AW: What was it like writing music for a true story like this, how does it compare with your franchise work?
MG: There is a similar mindset, in that you want to treat each character on screen with the utmost respect, and believe that they are real people. That way, you can write music that truthfully reflects the human condition. But this was different in that I left the room every day understanding that we were writing for real people who had their whole future cut off unexpectedly. You feel a responsibility to make sure every single note you write is respectful to that, and is giving voice in a truthful and proper way. There was definitely an extra weight and an emotional burden on this that I hadn’t felt on other films. Even though I always try to get as emotionally deep as I can with them, this was a whole other thing. At the end of the day, you just felt spent emotionally because you’re really putting yourself in their shoes, and that’s the tough thing to live with every day.
AW: You met with a couple of the crash survivors, right?
MG: Yeah, I met two of them. They have tremendous humour about it, which is incredible, because humour obviously is a way to work through grief. But you can tell that these are people who did not take their survival for granted. They still think about their friends who they left there every day. And it’s something I don’t think they’ll ever possibly be free of. I loved meeting them. Their outlook on life and their spirit was amazing.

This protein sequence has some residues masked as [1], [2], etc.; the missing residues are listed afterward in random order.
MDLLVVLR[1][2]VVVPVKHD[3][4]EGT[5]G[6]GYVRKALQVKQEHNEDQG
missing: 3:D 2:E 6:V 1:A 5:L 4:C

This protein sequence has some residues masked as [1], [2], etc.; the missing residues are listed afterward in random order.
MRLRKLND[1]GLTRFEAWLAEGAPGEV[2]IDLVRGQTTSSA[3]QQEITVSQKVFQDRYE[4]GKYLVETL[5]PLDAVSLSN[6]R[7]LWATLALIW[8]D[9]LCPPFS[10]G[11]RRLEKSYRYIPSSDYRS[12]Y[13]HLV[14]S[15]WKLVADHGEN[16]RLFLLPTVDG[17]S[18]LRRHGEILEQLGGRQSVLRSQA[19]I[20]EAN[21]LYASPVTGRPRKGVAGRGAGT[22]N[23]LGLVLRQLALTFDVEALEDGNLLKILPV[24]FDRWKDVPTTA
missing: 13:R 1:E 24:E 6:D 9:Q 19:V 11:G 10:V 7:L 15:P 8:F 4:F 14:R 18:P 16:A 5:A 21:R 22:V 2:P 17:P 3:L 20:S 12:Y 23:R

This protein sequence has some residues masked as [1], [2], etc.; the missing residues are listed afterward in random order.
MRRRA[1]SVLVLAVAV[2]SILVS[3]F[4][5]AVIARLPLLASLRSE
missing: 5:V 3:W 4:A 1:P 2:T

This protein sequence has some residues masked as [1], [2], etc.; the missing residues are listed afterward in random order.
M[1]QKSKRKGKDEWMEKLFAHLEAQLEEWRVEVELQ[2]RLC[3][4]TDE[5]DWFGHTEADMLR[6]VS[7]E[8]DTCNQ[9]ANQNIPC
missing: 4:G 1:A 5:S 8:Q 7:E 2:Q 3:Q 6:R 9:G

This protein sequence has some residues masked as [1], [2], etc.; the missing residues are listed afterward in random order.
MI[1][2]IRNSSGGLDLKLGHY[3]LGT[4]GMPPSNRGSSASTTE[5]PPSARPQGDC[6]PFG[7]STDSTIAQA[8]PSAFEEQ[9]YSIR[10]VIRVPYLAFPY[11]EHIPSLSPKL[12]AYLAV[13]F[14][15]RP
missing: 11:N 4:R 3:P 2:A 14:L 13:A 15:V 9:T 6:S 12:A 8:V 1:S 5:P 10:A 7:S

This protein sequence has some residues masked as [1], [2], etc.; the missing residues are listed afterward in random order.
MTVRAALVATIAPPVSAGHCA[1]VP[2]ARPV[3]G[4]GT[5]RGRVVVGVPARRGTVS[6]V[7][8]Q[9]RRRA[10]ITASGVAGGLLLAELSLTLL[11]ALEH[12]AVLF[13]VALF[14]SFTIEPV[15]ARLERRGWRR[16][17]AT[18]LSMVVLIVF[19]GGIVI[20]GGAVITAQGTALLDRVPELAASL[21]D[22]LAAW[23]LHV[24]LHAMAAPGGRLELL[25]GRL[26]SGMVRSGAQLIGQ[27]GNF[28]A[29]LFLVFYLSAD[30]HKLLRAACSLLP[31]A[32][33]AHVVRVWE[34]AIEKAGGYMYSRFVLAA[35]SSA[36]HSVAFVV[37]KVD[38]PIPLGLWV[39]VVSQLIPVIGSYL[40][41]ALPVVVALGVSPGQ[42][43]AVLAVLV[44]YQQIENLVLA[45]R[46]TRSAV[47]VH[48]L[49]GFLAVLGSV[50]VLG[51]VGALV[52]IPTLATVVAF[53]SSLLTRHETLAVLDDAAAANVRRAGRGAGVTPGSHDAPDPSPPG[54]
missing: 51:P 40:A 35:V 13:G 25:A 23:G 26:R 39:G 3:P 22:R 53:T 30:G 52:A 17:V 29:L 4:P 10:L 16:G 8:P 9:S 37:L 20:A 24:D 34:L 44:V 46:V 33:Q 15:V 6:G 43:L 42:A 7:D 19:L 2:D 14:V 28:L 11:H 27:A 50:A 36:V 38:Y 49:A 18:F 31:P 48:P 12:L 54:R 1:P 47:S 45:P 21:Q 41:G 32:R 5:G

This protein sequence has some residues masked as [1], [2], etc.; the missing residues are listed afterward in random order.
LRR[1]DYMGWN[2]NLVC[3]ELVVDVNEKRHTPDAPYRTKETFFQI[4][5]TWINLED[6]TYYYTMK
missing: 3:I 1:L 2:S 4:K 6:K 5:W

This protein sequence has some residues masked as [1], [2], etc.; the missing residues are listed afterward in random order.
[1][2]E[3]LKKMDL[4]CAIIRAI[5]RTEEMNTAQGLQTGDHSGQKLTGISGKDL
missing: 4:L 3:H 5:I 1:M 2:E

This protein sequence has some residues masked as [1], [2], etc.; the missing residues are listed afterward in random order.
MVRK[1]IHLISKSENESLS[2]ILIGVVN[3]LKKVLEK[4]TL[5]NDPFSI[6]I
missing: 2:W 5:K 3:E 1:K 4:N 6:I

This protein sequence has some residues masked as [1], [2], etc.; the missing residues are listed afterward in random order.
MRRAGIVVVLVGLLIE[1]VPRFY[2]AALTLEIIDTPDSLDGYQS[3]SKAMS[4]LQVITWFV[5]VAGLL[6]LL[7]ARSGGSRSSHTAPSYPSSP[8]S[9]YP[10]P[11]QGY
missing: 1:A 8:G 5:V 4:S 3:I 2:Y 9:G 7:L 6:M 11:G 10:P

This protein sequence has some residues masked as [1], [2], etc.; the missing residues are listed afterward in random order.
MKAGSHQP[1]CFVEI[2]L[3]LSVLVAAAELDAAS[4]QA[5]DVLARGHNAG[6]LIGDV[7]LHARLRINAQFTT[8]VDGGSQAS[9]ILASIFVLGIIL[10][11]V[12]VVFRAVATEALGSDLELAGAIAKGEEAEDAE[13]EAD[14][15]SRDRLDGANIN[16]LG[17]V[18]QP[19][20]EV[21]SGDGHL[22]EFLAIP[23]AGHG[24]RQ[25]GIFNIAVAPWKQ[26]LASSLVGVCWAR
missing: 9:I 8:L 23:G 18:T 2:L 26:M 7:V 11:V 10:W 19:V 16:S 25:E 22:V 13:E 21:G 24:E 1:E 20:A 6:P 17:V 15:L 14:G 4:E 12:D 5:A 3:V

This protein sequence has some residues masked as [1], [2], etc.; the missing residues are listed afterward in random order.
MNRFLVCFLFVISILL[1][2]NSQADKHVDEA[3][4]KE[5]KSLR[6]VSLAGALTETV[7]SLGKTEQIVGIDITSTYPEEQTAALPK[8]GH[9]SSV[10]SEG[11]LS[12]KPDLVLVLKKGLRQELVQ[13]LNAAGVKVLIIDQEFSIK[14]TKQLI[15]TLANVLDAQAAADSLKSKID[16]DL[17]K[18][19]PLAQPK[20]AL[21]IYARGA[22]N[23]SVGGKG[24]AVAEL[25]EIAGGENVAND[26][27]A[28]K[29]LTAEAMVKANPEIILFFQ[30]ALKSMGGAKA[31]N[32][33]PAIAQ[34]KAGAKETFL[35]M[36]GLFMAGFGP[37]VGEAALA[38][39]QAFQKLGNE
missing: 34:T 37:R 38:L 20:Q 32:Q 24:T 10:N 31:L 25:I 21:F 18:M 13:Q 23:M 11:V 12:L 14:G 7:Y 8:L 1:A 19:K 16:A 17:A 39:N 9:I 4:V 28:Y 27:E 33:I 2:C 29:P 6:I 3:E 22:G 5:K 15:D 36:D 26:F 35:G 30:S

AW: Next up for you is sports drama Next Goal Wins, which sees you reunite with Taika Waititi after working with him on Jojo Rabbit  and Thor: Love and Thunder . What sort of vibe can we expect from that?
MG: I wanted it to feel like American Samoa, and to come from the point of view of the people who live there, as opposed to the point of view of the guy who was coming in to fix his own life and get this football team up and running again [played by Michael Fassbender]. The spirit of everyone on that island is just incredible. The way they look at life makes you question why we’re always running around so much and going crazy trying to do all these things, when everything we need is right in front of us. There’s a beautiful spirit to that, and I wanted to reflect that in the music. It’s always fun working with Taika. He’s got such a beautiful way of combining wit and heart. I love that about him. There’s no cynicism. It’s just getting to the root of what makes us tick as humans, and I think that that’s really interesting.